Figure 1.
Predictive value of promoter hypermethylation in head and neck squamous cell carcinoma (HNSCC). Aberrant promoter methylation of distinct genes is a hallmark in the pathogenesis of HNSCC. DNA methylation profiling represents an attractive tool to obtain ...

HPV-Related Gene Promoter Methylation and Affected Signaling Pathways

Several studies have explored differences in gene promoter methylation profiles between HPV-positive and HPV-negative HNSCC. However, as above, most reports evaluated only single genes or a limited number of selected genes and did not focus solely on OPSCC, which is the most common site for HPV-related tumors in the upper aerodigestive tract.25,26 HPV-related promoter hypermethylation was demonstrated for genes involved in cell cycle progression, DNA damage response, mRNA decay, and cell fate decision, such as CCNA1, RASSF1A, SMG1, and TCF21 (Table 1).45,58,70,71 However, few studies provide experimental evidence for the possible involvement of genes affected by HPV-related promoter methylation in determining clinical outcome. Gubanova and colleagues demonstrated HPV-related hypermethylation of SMG1, which encodes a PI3K-related kinase involved in the maintenance of genome integrity via genotoxic stress response pathways.70 SMG1 gene silencing in HPV-negative HNSCC cells results in increased radiation sensitivity, whereas SMG1 overexpression protects HPV-positive tumor cells from irradiation.70 Unquestionably, further studies are needed to confirm the prognostic value of SMG1 methylation and/or expression in HNSCC in the setting of primary or adjuvant radiation therapy and to test the concept that pharmacologic targeting of SMG1-regulated signaling pathways would improve sensitivity to radiotherapy in HPV-negative HNSCC.

Table 1.
Molecular mechanisms affected by HPV-related promoter methylation in head and neck squamous cell carcinoma (HNSCC)

Recent studies focused on comprehensive analysis of gene promoter methylation in HPV-positive versus HPV-negative HNSCC with the aim of gaining a detailed global view of clinically relevant alterations and unraveling associated signaling and gene regulatory networks (Table 1). Worsham and colleagues subjected DNA from 4 HPV-positive and 4 HPV-negative primary HNSCCs to genome-wide methylation profiling, revealing a large list of genes that are differentially methylated depending on the HPV status.72 Although the small number of tumor samples in both subgroups limited data interpretation, functional annotation of genes with a HPV-related methylation pattern suggested differential activity of several signaling pathways, including WNT/β-catenin signaling, epidermal growth factor receptor (EGFR) signaling, retinoic acid signaling, and cell–cell or cell–matrix adhesion.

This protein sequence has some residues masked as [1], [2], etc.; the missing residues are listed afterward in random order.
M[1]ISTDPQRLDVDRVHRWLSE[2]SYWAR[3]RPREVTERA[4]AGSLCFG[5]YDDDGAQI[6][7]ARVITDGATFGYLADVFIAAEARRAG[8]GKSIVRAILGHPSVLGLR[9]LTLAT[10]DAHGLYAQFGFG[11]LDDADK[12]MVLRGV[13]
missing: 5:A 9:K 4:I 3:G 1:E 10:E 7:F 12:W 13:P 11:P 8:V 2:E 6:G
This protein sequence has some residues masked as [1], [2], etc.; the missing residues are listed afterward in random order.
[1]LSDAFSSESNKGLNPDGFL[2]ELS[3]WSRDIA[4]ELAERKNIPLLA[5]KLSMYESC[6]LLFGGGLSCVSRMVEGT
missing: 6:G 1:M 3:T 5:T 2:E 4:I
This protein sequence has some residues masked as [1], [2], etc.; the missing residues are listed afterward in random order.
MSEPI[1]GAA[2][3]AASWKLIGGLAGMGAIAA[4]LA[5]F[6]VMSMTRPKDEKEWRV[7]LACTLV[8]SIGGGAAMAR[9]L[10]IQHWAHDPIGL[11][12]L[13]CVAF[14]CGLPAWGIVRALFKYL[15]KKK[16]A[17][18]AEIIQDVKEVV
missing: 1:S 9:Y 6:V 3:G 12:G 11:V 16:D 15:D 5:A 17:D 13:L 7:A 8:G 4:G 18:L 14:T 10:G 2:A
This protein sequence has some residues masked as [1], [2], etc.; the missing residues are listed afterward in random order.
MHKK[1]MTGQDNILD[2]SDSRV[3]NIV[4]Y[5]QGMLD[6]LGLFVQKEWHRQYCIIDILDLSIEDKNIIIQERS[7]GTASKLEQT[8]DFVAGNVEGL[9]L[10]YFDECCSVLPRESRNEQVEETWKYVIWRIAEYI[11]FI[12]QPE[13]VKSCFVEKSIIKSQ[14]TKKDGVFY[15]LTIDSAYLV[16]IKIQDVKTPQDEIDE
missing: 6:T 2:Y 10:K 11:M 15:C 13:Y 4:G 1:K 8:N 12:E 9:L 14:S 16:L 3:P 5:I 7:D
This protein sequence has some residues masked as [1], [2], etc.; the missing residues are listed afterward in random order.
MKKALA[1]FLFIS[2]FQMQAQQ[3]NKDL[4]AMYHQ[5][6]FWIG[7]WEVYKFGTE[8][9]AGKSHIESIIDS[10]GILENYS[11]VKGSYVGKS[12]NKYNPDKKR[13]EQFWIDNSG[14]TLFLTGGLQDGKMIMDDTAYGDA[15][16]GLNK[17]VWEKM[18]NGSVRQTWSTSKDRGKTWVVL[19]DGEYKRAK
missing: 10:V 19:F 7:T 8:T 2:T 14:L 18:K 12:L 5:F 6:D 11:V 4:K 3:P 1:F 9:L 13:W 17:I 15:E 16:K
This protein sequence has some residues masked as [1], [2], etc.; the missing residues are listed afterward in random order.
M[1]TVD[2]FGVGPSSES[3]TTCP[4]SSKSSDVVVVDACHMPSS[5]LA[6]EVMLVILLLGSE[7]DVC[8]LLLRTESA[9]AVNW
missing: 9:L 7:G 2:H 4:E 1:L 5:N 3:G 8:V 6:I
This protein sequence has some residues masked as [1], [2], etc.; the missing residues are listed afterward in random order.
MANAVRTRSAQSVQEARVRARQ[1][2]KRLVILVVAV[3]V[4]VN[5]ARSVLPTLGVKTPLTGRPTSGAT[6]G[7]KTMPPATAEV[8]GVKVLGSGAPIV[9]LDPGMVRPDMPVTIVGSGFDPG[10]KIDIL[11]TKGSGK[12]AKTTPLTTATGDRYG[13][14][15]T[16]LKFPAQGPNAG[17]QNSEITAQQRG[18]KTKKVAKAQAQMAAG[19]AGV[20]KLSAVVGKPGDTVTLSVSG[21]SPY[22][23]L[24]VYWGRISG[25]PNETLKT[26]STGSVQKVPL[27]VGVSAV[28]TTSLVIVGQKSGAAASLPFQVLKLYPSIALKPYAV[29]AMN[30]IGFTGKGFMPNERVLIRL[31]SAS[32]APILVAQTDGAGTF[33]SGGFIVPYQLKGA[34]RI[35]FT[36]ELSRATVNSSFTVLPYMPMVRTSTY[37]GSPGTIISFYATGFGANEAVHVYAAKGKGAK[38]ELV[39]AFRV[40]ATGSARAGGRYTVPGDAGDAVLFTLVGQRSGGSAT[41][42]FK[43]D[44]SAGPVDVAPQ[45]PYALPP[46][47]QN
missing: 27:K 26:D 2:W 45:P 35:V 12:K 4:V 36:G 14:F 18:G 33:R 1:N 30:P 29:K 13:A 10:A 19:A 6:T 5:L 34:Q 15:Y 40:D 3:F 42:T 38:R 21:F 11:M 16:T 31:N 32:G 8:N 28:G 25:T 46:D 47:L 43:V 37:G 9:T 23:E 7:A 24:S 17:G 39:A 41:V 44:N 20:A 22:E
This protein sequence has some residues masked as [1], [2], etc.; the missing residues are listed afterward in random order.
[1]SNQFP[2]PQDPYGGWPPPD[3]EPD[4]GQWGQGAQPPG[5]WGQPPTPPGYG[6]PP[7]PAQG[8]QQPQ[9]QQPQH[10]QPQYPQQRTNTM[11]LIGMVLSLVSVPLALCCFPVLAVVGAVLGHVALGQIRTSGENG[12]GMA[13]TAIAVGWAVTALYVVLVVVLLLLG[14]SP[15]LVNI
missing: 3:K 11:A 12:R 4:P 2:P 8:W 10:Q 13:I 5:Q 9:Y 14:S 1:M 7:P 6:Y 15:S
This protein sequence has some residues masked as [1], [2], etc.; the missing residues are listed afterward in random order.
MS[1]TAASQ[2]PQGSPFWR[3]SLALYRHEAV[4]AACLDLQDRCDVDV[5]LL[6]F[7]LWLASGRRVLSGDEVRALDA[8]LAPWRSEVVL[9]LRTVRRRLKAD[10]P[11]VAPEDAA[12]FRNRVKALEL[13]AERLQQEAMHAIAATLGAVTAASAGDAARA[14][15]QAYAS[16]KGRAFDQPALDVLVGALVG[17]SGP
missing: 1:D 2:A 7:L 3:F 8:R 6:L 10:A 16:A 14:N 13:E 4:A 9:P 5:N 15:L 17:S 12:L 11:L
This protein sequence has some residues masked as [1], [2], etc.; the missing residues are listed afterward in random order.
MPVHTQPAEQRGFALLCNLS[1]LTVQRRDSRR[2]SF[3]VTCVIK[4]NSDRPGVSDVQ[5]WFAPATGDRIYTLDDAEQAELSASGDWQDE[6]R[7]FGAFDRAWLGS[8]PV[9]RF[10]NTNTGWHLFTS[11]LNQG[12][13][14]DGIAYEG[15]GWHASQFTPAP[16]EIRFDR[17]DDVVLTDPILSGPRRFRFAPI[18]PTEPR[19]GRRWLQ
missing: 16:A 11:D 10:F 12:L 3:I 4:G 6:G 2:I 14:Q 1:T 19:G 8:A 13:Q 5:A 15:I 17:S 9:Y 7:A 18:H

Lleras and colleagues conducted a genome-wide DNA methylation profiling of primary tumor samples and corresponding adjacent mucosa from 118 HNSCC patients. When these datasets were individually analyzed according to anatomic site of the primary tumor, 460 differentially methylated CpG loci in OPSCC could be identified. Moreover, stratification by HPV status revealed a significantly higher number of differentially methylated CpG loci in HPV-positive OPSCC, suggesting that silencing of genes was less affected in HPV-negative tumors.73 A trend toward a widespread gain of promoter hypermethylation in HPV-positive tumors was also reported in 2 independent global studies.41,74 Colacino and colleagues quantified the methylation status at 1,505 CpG sites across 807 genes in a panel of 68 well-annotated HNSCC tumor samples.74 Unsupervised hierarchical clustering based on methylation patterns identified 6 distinct tumor clusters, which significantly differed with respect to age, HPV status, and 3-year survival. As expected, the cluster enriched for HPV-positive tumors had the best 3-year survival. Thirteen individual CpG sites were found to be significantly associated with HPV status; these sites predominantly affected the expression of genes involved in cell cycle regulation and JAK-STAT signaling. Promoter hypermethylation of CCNA1, CDH11, GRB7, RUNX1T1, SYBL1, and TUSC3 was found in HPV-positive tumors, whereas HPV-related hypomethylation was detected in ESR2, HSD17B12, JAK3, MGMT, RASSF1, SPDEF, and STAT5A.74 In a similar study, Lechner and colleagues used samples derived from laser-capture micro-dissection of 42 HNSCCs to generate DNA methylation profiles of HPV-positive and HPV-negative tumors.41 Methylation data were validated in 2 independent sets of HPV-related HNSCC samples (fresh-frozen samples and cell lines). Gene-set enrichment analysis identified several targets of polycomb repressive complex 2 (PRC2) that were affected by HPV-related methylation, including multiple members of the cadherin superfamily (e.g., CDH8, CDH15, PCDH8, PCDH9, PCDH10, and PCDHB3) that are implicated in many cancers and cancer-specific processes.